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Leonie Bos

Leonie in her Amsterdam-based studio.

Where in the world are you based?
I’ve been living in Amsterdam for quite a while now, actually 20 years, so it’s where I feel at home, but I grew up in the countryside and I’m considering moving back as Amsterdam is getting increasingly hectic. On the other hand, being surrounded by talent triggers me to stay on top of my game. I’m worried a vegetable garden won’t be as stimulating…

How long did it take you to create the illustration of The Glasshouse conservatory?
From start to finish, probably 3 weeks. The Grove’s commission was pretty straightforward so we could jump straight in. I was given a CGI to draw from so I relied on the actual architectural elements for the initial sketch, but quickly focused on dividing shapes and deciding on colours – an integral part of any artwork. I prefer to keep my colour palette minimal, creating additional colours by blending the main ones, which gives my illustrations a nice layered structure.

The Glasshouse restaurant refurbishment

Leonie’s illustration of The Glasshouse.

Do you work off-screen at first to do the initial sketching?
It depends on the project, but yes my initial sketches are often on a slip of paper or whiteboard. The other day I made one on the misty door of the shower! That one didn’t make it to my client though!

Why did you change from making illustrations ‘by hand’ to creating them digitally?
I switched right after my very first editorial commission. The painting took longer than expected, was rejected, and I was asked to start all over again. I knew that Photoshop would be more efficient and would allow me to meet demanding deadlines. The crisp lines, overall precision and all the creative possibilities had me hooked.

Mac or PC?
Mac, since the beginning.

Who or what has influenced your style the most?
My father is high on the list. As an architect’s daughter I never had a chance to not get infected by meticulousness. But, he also has a great eye for aesthetic functionality. He found creative solutions by eliminating unnecessary details. Illustrating may not be about creating something functional, but there’s always a message to decipher and deliver, and if you want to communicate this without being too literal, you have to be resourceful and subtle. So, every element in my work is considered for meaning and composition. And of course, there are all the architectural features that you see reflected in my work: structures, CAD patterns and perspective. It all crept into my work over time and resulted in the signature style I’m known for today.

How old were you when you started drawing and illustrating?
My mom remembers helping me keep a grip on the pencil, I was that small. Growing up, I thought illustrations were only for children’s books, in watercolour, which felt ‘uncool’. Then after I studied fine arts I accidentally became an illustrator after all. I was squatting in a cold, burnt-out apartment in Amsterdam setting up a painter’s studio with no heating, no water, and had to dress my newborn baby in a ski suit in her crib. It was for her that I reconsidered my self-imposed spartan lifestyle, taught myself HTML and became a web designer, graphic designer, art director, and finally editorial illustrator. It’s been 15 years now, and I love every day. I’m represented by Handsome Frank, a prestigious agency. So a lot has changed. Maybe one day I will even illustrate a children’s book, in watercolour.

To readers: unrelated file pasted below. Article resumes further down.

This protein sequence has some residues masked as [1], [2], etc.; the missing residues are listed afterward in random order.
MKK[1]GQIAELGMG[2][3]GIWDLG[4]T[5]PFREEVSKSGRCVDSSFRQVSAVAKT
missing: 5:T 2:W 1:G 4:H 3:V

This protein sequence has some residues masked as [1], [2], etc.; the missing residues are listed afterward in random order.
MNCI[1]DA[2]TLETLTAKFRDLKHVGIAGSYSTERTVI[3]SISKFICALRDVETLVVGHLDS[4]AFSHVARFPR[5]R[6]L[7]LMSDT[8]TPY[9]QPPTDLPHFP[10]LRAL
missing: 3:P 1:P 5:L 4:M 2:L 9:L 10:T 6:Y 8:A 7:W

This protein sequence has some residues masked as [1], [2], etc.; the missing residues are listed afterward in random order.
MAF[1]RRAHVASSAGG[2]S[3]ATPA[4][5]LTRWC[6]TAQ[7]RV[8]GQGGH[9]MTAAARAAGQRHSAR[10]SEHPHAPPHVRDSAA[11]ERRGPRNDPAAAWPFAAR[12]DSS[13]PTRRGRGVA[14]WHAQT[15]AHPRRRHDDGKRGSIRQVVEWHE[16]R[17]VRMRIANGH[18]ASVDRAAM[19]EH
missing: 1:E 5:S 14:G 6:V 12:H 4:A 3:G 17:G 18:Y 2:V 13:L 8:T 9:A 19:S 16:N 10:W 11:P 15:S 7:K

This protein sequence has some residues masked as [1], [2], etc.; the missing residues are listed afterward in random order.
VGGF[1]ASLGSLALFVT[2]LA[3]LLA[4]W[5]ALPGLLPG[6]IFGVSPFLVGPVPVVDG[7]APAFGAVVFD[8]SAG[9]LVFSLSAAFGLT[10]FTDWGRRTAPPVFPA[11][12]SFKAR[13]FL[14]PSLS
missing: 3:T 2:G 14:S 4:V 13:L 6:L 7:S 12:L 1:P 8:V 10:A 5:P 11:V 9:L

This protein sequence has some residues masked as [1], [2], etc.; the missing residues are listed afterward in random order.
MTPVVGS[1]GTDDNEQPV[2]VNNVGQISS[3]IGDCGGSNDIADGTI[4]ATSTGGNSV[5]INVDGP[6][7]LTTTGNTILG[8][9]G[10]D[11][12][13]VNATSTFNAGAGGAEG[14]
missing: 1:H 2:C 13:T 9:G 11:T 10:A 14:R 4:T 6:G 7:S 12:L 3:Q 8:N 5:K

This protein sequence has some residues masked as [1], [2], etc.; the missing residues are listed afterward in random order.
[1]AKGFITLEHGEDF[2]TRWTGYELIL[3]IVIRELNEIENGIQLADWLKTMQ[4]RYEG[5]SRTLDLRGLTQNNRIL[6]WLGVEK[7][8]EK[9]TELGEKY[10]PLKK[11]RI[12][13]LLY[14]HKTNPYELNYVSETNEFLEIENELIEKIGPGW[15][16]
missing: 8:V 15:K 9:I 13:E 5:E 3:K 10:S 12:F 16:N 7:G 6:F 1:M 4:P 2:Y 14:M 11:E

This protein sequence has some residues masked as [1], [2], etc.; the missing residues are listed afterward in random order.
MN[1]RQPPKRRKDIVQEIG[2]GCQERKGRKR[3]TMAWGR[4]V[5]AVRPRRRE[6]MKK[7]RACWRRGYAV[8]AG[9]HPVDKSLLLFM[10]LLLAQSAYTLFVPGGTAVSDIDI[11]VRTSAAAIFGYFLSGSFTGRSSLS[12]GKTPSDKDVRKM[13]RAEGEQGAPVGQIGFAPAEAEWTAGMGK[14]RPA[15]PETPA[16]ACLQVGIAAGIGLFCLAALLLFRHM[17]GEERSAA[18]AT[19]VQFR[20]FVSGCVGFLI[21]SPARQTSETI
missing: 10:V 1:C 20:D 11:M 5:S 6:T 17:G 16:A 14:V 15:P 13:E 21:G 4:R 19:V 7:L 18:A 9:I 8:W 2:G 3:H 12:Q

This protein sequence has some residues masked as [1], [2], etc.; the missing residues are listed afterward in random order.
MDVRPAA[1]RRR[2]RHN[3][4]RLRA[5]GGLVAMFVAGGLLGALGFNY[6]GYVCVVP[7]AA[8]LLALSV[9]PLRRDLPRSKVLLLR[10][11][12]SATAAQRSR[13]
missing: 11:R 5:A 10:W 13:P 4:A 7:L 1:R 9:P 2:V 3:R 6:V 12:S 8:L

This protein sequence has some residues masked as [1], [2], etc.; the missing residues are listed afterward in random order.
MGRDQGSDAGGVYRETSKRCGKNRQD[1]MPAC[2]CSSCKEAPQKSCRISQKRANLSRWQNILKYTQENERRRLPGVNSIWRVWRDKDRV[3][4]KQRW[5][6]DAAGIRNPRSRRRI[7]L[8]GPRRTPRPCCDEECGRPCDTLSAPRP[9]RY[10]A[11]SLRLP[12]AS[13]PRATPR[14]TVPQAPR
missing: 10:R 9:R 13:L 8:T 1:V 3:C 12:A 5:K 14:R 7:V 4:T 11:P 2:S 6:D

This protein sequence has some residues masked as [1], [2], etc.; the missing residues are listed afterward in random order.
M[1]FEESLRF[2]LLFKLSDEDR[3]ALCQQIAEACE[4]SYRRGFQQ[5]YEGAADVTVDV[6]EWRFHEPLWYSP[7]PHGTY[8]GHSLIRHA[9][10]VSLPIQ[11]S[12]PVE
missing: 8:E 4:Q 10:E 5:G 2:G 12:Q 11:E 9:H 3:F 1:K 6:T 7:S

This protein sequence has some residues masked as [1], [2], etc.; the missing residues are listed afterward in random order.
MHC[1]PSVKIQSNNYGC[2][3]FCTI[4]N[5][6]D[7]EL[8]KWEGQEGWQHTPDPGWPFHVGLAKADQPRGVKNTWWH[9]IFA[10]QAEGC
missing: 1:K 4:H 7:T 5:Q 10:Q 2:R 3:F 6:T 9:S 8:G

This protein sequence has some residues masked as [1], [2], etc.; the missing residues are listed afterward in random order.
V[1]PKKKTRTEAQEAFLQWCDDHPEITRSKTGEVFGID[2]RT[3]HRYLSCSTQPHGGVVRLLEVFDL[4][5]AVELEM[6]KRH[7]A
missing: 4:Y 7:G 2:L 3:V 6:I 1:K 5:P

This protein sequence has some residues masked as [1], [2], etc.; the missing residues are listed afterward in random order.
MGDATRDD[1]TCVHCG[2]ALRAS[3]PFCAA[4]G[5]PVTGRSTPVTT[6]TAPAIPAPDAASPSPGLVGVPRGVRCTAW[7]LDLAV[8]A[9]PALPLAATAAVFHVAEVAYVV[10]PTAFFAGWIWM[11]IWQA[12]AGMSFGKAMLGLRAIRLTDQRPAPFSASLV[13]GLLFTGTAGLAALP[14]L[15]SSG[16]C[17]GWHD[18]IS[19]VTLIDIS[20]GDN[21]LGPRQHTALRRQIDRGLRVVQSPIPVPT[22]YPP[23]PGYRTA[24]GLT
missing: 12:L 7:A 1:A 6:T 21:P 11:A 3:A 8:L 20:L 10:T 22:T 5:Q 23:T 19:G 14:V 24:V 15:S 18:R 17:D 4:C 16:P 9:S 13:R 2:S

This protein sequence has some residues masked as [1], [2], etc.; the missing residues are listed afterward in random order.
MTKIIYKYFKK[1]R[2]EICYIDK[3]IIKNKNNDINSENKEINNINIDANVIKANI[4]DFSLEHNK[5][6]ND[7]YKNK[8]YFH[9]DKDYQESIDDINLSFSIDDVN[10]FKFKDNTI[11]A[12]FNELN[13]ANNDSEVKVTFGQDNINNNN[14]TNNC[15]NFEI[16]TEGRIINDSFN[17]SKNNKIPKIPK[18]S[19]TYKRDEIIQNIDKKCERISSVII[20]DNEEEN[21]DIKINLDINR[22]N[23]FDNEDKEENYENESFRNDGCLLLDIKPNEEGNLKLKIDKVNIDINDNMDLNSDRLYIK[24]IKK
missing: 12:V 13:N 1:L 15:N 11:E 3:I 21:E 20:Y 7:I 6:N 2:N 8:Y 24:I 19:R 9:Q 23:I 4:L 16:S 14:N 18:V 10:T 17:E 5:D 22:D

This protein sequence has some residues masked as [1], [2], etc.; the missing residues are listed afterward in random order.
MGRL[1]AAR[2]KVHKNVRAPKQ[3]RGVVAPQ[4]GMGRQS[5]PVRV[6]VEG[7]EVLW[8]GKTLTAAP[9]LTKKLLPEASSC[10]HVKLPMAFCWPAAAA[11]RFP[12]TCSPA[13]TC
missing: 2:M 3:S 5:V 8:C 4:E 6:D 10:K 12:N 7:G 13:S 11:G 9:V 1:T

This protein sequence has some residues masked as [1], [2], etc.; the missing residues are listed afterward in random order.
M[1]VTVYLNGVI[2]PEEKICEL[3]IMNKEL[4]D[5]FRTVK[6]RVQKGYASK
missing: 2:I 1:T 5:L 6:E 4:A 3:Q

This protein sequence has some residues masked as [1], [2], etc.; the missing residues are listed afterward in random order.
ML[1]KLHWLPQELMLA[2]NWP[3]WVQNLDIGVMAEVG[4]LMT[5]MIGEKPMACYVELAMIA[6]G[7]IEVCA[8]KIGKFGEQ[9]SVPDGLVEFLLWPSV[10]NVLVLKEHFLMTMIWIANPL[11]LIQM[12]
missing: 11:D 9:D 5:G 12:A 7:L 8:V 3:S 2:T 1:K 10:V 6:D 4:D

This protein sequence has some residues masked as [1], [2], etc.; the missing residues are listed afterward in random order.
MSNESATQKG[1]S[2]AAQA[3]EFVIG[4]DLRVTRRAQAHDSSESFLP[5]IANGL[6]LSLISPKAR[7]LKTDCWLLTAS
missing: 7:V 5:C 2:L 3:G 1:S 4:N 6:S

Do you specialise in architectural illustrations?
I definitely have a preference for drawing buildings or constructions or interiors for editorial.

What’s your favourite illustration – can you share it with us?
A couple of months ago I made a quick one for a small newspaper article honouring a Dutch food critic, who was quite a notable figure, notorious for his reviews and characterised by his conspicuous hat. So I came up with the idea of showing a table setting and instead of a dinner plate you see his hat. When creating an illustration my approach is almost architectural, all elements are assembled to become a perfect unity. But also the immaterial parts are decisive, like the shadows. They’re of similar importance to the objects themselves.

Illustration by Leonie Bos

Commissioned by Dutch newspaper de Volkskrant about the famous Amsterdam food critic, the late Johannes van Dam.

We love seeing artists’ studios. What’s your workspace like – can you send us a photo?
My studio is in the former Palace of Justice in Amsterdam. I don’t share the space with anyone so I’m totally focused. My only distraction comes from screaming tourists on pedal boats getting hit by tour boats!

Where can guests go online to see more of your beautiful work?
On instagram @leoniebosss and

When you’re off duty and relaxing, what’s your local restaurant of choice and why?
Probably ’t Blaauwhooft. They serve the best cheese fondue ever!

We hope you come to see The Glasshouse when it reopens – what would you like most to eat?
I would love to be there when it reopens! After studying so many pictures I feel like I know the place already 🙂 I think I’d go for the Live Asian Noodle Soup Station. No wait, the Crustacean Station. Well, I have some time to make up my mind before the opening, right?

To experience the newly refurbished Glasshouse for yourself, click here to book.

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